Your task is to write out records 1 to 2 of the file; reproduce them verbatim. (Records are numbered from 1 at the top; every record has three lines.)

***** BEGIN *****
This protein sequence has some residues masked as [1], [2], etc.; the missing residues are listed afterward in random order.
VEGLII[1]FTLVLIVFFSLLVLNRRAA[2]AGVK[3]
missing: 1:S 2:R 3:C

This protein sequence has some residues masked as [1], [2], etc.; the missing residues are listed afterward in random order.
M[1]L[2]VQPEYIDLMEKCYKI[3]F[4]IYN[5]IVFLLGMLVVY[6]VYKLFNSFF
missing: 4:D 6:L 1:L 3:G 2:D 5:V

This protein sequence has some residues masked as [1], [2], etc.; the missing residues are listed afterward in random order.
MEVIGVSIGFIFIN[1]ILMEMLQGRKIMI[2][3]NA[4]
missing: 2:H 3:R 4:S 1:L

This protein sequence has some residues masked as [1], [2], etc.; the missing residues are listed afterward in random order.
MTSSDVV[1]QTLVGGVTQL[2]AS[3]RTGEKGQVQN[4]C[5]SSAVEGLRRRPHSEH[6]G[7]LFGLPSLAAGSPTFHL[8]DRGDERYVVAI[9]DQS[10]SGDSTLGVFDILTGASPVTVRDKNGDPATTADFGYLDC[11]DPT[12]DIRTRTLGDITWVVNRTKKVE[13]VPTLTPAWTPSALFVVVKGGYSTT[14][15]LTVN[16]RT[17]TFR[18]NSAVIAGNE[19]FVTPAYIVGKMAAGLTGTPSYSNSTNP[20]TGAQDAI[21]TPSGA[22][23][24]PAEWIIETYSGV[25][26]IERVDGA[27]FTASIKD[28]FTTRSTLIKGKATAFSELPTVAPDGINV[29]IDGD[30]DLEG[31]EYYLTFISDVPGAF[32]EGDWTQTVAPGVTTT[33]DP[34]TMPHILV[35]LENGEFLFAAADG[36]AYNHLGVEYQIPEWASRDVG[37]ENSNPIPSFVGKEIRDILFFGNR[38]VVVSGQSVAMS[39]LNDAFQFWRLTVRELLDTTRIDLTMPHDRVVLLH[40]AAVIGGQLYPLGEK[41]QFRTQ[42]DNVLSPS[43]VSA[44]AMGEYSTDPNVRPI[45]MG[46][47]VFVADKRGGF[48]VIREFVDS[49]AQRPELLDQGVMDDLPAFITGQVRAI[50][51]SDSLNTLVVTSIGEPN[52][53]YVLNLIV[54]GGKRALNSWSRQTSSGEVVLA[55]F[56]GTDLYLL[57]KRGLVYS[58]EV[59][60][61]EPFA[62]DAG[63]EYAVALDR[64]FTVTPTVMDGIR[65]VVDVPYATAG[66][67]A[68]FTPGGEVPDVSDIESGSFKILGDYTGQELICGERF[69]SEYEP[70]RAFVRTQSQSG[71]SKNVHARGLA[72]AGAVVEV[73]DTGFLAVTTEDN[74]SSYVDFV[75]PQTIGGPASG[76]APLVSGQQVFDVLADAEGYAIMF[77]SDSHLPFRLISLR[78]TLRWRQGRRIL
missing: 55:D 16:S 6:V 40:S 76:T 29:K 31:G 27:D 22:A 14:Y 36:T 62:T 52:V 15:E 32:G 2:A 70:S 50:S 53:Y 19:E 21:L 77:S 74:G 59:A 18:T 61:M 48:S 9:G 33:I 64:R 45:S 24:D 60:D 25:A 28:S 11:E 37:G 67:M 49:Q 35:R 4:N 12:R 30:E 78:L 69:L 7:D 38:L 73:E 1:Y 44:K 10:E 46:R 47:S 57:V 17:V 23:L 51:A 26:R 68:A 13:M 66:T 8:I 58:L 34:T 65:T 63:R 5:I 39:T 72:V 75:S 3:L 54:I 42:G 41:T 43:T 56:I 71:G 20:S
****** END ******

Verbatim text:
This protein sequence has some residues masked as [1], [2], etc.; the missing residues are listed afterward in random order.
VEGLII[1]FTLVLIVFFSLLVLNRRAA[2]AGVK[3]
missing: 1:S 2:R 3:C

This protein sequence has some residues masked as [1], [2], etc.; the missing residues are listed afterward in random order.
M[1]L[2]VQPEYIDLMEKCYKI[3]F[4]IYN[5]IVFLLGMLVVY[6]VYKLFNSFF
missing: 4:D 6:L 1:L 3:G 2:D 5:V